Love it or hate it, snoring is a common occurrence among men and women. If you’ve ever wondered why some people snore and others don’t, this article will help shed light on those wheezing sounds we make in our sleep.
The underlying causes of snoring
From a physiological standpoint, snoring is the result of air passing though partially obstructed upper airways in the nose and throat, causing turbulence or a rumbling noise during sleep.
Although it’s perfectly normal for the muscles in the nose and throat to relax while you sleep, they sometimes slacken so that the airways become too narrow for air to come through the nose, or pass into the lungs.
The narrower the airways, the more forceful the airflow and the greater the likelihood that mouth breathing will cause snoring. The tissue in the nose, throat, tonsils, and mouth vibrate producing the hard sounds associated with snoring.
But why do some people snore louder and more frequently than others?
- Nasal obstruction – Chronic congestion caused by allergies and sinus infections, a deviated septum or simply narrow nasal passages may affect your ability to breathe freely through your nose and cause snoring.
A deviated septum occurs when the septum, or the thin piece of bone and cartilage that separates the nostrils, becomes crooked or dislocated, it can cause breathing problems during sleep. WebMD states that approximately 80% of all people suffer from a certain degree of misalignment of the septum. While some people are born with a deviated septum, others can get it through trauma and physical injury.
A common symptom of a deviated septum is nasal congestion that is worse in one side of the nose than the other, as well as breathing difficulties.
If you suffer from nasal obstruction, consider using a nasal dilator to improve breathing during sleep. Mute is a non-prescription, drug-free medical device that helps you breathe more, snore less, and sleep better at night. This nasal dilator also comes in a variety of sizes to help you find the perfect fit.
- Mouth anatomy – A low and thick soft palate contributes to narrowed airways. Moreover, when the palatine uvula, or the triangular piece of tissue that forms part of the soft palate, is elongated, airflow gets obstructed, creating more tissue vibration, which results in snoring.
Enlarged tonsils and adenoids, or the clumps of tissue on the right and left sides of the back of the throat and the back of the nose respectively, can also cause breathing problems.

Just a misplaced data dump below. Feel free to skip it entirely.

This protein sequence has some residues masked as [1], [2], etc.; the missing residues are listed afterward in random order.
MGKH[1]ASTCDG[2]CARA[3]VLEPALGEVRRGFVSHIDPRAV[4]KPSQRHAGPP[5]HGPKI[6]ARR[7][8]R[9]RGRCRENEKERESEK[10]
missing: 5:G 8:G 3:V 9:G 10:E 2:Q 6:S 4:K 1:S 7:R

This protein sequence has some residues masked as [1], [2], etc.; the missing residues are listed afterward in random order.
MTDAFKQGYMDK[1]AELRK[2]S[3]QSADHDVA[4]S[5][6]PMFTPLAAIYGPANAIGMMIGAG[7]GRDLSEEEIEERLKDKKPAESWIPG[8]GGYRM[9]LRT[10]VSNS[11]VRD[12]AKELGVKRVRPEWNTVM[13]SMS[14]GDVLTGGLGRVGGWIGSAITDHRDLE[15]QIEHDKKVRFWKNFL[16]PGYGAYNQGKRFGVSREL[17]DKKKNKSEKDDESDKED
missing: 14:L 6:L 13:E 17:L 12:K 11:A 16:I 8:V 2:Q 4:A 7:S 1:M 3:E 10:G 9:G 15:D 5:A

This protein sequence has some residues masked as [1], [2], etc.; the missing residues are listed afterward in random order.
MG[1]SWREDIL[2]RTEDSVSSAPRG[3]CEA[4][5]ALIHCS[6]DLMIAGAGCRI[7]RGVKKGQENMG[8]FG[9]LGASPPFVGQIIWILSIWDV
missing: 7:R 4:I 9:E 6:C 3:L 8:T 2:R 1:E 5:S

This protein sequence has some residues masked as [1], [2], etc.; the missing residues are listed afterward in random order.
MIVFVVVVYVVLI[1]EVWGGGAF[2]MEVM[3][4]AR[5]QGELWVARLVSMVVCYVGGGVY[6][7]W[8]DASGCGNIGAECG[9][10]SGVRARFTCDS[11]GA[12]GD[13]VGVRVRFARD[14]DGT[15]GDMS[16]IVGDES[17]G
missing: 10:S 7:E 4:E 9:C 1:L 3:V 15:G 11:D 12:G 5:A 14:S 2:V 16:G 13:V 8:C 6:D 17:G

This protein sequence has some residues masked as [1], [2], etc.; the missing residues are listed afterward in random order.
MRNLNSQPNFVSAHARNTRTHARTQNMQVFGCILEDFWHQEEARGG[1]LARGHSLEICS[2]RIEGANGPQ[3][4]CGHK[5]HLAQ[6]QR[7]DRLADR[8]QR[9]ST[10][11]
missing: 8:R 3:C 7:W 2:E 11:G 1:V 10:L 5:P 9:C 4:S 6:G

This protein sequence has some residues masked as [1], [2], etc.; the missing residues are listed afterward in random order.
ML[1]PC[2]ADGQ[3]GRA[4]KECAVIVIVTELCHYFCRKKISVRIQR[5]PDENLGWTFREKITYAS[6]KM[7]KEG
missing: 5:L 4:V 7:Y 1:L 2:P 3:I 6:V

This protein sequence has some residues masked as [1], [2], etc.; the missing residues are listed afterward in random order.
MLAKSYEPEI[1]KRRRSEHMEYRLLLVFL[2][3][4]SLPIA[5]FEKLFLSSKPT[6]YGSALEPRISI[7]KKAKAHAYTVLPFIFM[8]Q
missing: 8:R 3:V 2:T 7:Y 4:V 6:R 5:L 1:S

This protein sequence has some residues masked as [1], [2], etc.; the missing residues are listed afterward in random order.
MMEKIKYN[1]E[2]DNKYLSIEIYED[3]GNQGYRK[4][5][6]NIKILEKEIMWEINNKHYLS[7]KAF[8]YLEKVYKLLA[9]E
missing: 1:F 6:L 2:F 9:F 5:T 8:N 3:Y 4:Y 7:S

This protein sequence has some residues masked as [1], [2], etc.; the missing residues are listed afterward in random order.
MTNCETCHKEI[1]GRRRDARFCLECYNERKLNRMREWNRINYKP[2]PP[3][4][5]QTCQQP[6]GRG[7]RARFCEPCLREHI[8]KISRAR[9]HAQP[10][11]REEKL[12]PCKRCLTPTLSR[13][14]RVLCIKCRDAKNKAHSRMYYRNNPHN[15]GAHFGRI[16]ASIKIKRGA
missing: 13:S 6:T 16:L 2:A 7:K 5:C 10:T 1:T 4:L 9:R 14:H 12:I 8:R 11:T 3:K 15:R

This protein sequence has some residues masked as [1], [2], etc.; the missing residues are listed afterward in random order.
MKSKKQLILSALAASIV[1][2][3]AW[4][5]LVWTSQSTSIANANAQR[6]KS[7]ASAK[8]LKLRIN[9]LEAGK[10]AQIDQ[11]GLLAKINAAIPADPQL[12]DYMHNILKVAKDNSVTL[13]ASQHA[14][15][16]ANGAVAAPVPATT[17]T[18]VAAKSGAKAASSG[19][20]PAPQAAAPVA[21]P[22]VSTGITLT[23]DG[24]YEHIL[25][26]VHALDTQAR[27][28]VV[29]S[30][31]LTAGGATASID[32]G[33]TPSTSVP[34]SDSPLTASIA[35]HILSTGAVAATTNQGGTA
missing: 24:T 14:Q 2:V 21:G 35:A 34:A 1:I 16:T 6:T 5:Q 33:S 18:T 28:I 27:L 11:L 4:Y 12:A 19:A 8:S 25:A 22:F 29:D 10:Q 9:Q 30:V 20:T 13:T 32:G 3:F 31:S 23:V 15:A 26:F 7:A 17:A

Those who snore as a result of enlarged tonsils and adenoids may benefit from getting a tonsillectomy and/or adenoidectomy in an outpatient setting.
- Excessive fat in the neck area – Those carrying extra weight may have excessive weight pushing down on their throat which can narrow the airways.
If there is obstruction in either the nose or throat, for any of the reasons mentioned earlier, it’s common for people to open their mouth to breathe. Mouth breathing is strongly associated with snoring.
Risk factors for snoring
There are several factors that may contribute to snoring, such as:
- Gender – It is believed that twice as many men snore as women. However, women who snore are quicker to sustain heart damage, according to a study in the United Kingdom by Dr. Adrian Curta, head of cardiac imaging and radiology resident at Munich University Hospital.
- Weight – Being overweight makes you more likely to snore, since weight gain increases fat around the neck.
- Age – According to WebMD, 30% of men and women over the age of 30 snore. Dr. Rafael Pelayo, a sleep specialist at Stanford Sleep Medicine Center, believes that snoring worsens as we age because of decreased muscle tone in the throat.
Lifestyle habits that cause snoring
Your lifestyle can also contribute to your snoring. Be wary of the following:
- Taking alcohol or sedatives before bed – Alcohol, tranquilizers, and sleeping pills can cause increased muscle relaxation during sleep, making you more likely to snore. Natural alternatives like drinking herbal tea or taking a warm shower before going to bed can help induce drowsiness.
- Sleep position – Sleeping on your back can cause snoring, since the tongue and soft palate collapses into the back of the throat, partially blocking the upper airways. To lessen snoring, try sleeping on your side. You can also minimize snoring by elevating the neck and head with supportive pillows or an inclining mattress.
- Air moisture – Lack of moisture in the air can irritate the sinuses, causing nasal congestion. Bring a humidifier to the bedroom to help lubricate the airways while you sleep.
Pinpointing the cause of your snoring will make it easier to find a solution. Although surgery can help address the anatomical causes of snoring, you can also choose from a wide range of over-the-counter sleeping aids like nasal dilators and mouthpieces. Mute is an effective sleeping aid that opens up the airways while you sleep, helping you snore less. Visit our shop today to find comfortable solutions to snoring.
Making healthy changes to your lifestyle can also help reduce snoring.